Creating bootable images in a GUI

A Kinder dd

© Photo by Matthew T Rader on Unsplash

© Photo by Matthew T Rader on Unsplash

Article from Issue 233/2020

Kindd offers a GUI alternative to the ubiquitous dd command-line tool, offering a risk-free option for transferring bootable images to USB sticks.

When it comes to managing Linux computers, two frequently used commands, rm (remove) and dd (disk dump), require special attention. These two very powerful tools are potentially destructive. If they are not used carefully, data can be very quickly lost. While rm has an integrated emergency brake for the root partition, dd overwrites specified partitions without asking, causing some users to interpret dd's name as an acronym for "destroy data."

To prevent specifying the wrong partition (and the resulting data loss), graphical user interface (GUI) tools can be helpful for creating bootable distribution images on external media, such as USB sticks or SD cards. In addition to some distribution-specific solutions, these tools include UNetbootin [1], which is not supported by all distributions; Rufus [2], which is only available for Windows; and Etcher [3], which has gained in popularity recently. Because these applications only offer external devices as options for where to write the data, users are prevented from accidentally overwriting partitions.

The basically excellent Etcher can be used on almost all distributions due to its packaging as an AppImage. However, since it was developed with the Electron framework [4], it needs many dependencies, which inflate the AppImage's size to about 100MB.

Another dd alternative, the relatively new Kindd [5], described as "A kindful DD GUI written in Qt Quick," makes do with considerably less disk space. If you remove the unnecessary folder with screenshots after compiling the application, the space requirement can be reduced to a manageable 30MB.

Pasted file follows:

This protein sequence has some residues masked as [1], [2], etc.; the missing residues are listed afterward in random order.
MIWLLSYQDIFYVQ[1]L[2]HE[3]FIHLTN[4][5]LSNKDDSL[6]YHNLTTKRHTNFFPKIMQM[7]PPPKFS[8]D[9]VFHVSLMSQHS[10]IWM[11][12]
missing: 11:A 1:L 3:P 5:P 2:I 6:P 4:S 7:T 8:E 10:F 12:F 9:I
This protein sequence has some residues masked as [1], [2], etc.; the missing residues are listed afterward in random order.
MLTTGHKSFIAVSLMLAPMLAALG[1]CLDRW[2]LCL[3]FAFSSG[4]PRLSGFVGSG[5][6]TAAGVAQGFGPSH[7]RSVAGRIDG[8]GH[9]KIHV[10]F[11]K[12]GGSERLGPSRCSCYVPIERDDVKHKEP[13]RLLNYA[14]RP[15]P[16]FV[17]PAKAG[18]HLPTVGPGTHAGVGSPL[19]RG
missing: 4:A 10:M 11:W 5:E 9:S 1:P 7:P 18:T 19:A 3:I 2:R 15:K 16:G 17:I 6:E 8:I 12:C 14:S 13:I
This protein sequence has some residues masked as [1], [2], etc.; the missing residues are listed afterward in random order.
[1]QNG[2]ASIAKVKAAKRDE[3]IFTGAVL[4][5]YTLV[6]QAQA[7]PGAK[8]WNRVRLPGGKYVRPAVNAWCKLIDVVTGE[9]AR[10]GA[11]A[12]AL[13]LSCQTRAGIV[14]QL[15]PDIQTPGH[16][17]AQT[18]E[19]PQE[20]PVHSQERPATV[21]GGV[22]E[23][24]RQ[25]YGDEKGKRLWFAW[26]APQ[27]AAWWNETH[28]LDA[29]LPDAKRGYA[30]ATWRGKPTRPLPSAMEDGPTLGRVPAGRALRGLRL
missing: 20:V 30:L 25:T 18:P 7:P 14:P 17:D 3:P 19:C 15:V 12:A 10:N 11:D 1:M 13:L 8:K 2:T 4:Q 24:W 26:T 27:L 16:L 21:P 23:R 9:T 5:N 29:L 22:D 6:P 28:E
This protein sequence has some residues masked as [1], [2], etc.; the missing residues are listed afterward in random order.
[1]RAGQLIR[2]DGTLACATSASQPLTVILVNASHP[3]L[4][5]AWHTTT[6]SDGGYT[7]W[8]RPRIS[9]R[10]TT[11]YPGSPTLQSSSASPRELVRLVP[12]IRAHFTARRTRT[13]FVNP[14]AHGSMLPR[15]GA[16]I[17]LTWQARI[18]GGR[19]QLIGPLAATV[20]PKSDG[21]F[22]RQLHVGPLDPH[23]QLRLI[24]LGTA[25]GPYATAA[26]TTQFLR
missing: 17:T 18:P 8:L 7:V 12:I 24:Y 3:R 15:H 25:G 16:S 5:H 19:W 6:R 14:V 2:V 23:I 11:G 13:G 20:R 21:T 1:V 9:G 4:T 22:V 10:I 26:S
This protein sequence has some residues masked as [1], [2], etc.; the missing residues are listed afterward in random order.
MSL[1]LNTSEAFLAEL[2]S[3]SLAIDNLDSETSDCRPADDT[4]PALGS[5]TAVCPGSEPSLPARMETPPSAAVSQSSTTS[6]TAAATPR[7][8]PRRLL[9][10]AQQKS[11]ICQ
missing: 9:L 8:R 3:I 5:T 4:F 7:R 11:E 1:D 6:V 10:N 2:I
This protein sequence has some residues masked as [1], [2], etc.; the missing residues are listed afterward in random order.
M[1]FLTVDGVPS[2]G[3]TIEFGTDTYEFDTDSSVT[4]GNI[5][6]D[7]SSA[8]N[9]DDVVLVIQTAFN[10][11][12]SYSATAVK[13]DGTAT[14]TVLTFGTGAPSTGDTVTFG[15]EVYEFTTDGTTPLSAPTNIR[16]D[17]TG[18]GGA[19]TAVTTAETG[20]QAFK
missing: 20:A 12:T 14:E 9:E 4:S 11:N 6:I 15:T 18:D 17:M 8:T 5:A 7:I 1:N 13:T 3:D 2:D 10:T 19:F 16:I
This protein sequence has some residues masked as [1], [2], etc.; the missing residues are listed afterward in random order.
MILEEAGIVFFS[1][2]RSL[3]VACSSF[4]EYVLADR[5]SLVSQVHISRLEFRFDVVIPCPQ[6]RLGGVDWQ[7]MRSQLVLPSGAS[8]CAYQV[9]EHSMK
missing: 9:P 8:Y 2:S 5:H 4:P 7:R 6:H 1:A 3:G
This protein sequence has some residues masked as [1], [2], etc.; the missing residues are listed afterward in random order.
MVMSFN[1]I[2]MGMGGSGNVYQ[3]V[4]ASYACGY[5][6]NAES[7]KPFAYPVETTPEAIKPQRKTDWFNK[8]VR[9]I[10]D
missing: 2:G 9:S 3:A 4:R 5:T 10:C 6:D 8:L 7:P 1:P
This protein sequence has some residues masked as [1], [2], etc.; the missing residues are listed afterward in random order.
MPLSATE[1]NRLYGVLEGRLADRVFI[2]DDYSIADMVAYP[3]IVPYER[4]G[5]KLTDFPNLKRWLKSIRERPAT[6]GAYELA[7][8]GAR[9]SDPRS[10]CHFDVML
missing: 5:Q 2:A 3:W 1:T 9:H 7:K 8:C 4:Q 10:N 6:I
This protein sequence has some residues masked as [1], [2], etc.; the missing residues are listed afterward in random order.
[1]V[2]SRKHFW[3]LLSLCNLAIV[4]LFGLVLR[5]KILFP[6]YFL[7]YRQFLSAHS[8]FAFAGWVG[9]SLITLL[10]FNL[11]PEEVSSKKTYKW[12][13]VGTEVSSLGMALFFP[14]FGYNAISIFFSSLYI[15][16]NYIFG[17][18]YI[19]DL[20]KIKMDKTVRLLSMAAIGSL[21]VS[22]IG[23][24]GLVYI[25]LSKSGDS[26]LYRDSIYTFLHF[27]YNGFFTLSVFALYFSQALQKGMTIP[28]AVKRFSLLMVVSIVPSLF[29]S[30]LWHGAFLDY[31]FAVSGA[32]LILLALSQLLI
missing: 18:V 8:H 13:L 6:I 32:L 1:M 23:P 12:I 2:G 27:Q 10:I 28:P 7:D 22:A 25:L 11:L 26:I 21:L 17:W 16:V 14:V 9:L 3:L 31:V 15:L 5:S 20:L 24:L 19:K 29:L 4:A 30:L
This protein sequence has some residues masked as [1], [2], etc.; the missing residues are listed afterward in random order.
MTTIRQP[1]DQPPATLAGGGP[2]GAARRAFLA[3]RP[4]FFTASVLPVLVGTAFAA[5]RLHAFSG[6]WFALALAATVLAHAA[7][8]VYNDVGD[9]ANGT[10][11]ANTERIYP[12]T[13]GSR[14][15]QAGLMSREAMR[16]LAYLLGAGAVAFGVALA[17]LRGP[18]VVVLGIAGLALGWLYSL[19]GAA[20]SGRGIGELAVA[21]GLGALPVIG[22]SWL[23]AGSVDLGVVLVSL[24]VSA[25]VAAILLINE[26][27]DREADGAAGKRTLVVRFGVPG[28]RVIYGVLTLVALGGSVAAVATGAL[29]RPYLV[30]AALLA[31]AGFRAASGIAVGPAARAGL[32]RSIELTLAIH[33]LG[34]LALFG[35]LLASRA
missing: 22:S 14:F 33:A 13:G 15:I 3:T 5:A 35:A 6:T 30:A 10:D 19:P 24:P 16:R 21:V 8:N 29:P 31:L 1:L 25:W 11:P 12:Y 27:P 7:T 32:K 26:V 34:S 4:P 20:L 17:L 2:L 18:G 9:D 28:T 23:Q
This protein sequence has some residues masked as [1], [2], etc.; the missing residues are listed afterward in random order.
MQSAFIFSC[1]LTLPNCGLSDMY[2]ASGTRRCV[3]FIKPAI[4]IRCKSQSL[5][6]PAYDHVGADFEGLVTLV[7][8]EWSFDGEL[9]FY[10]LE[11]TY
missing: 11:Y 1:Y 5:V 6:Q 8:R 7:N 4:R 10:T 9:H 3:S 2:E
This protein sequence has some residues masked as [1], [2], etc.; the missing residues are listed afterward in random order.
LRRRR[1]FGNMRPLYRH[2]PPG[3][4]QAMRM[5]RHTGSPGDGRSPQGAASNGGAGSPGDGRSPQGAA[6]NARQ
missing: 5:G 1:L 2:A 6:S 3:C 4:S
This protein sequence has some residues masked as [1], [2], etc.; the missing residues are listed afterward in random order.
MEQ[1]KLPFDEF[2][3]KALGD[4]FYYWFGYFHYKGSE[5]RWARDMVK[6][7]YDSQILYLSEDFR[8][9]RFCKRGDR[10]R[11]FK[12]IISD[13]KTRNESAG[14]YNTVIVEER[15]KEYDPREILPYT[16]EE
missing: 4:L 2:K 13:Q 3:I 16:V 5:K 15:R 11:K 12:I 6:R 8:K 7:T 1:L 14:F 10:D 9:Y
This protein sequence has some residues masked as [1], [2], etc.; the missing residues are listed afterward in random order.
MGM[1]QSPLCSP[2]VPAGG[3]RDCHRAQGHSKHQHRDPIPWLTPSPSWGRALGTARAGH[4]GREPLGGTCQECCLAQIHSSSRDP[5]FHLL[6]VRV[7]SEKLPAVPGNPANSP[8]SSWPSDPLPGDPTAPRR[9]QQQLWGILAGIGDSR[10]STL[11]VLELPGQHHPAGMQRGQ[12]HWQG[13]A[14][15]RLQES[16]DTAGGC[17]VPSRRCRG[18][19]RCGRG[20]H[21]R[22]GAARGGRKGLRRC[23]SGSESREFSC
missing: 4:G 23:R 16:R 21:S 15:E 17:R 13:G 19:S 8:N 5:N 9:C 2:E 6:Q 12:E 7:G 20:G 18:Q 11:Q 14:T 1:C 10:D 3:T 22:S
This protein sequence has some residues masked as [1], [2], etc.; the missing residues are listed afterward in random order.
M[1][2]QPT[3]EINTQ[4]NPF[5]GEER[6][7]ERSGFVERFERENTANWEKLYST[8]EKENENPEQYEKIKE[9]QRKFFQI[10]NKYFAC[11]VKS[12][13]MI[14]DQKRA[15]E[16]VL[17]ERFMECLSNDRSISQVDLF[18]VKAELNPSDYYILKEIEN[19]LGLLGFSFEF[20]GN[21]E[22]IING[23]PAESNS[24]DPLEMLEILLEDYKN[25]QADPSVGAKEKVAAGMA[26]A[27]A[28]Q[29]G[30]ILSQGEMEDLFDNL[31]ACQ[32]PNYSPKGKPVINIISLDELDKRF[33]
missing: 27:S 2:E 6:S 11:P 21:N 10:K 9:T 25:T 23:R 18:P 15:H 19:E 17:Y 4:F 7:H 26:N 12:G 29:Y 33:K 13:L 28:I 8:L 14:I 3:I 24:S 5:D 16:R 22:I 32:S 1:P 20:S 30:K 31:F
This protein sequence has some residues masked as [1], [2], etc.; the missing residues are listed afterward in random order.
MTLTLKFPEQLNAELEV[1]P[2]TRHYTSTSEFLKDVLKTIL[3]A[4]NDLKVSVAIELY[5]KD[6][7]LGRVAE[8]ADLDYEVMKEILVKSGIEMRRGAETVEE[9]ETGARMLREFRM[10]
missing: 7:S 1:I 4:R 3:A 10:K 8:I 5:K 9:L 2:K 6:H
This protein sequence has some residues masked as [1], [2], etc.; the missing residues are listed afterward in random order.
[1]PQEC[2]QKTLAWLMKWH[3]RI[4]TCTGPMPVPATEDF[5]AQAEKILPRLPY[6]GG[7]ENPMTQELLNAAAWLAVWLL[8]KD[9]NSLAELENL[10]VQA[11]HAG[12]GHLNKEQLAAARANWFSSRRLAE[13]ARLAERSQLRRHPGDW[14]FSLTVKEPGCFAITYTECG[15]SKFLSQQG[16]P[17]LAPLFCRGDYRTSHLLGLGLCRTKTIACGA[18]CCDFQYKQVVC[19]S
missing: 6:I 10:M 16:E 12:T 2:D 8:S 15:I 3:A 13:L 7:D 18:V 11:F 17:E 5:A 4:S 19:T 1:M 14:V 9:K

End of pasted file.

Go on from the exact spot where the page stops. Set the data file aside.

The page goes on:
Kindd is ideally suited for desktop environments like Plasma or LXQt and requires at least Qt 5.13. Since Qt 5.13 is not yet available in all distributions, Arch Linux is currently the best distribution choice for running Kindd. In Arch, you will find Kindd in the Arch User Repository (AUR) both as a release version and as a Git excerpt. For all other distributions that already offer Qt 5.13.x or 5.14, you will need to build the software yourself from the source code.

Kindd still lacks important documentation on GitHub, mainly in terms of dependencies needed to compile Kindd. The tool was developed on Void Linux, which is not too widespread, and the developer only lists dependencies for Void. However, I found additional dependencies that needed resolving.


In addition to the packages listed on Kindd's GitHub page, I also needed to install the following on Void Linux at the time of my test: git, qt5-qmake, qt5-declarative-devel, and qt5-quickcontrols2-devel. I built Kindd on a KDE neon User Edition, which is based on the latest long-term support (LTS) version of Ubuntu and has Qt 5.13, resulting in additional dependencies (see the "Dependencies on Debian Derivatives" box).

Dependencies on Debian Derivatives

You will need to resolve the following dependencies to build and run Kindd on Debian and its derivatives: git, gcc, g++, make, qt5-default, libpolkit-qt5-dev, qml-module-qt-labs-platform, libqtquickcontrols2-5, qtquickcontrols2-5-dev, qml-module-qtgraphicaleffects, and qtdeclarative5-dev.

One general annoyance when it comes to building packages on different distributions is the different names used for the required libraries. One distribution uses -dev as part of the name, the next -devel, and, in some cases, -qt is found in different parts of the name.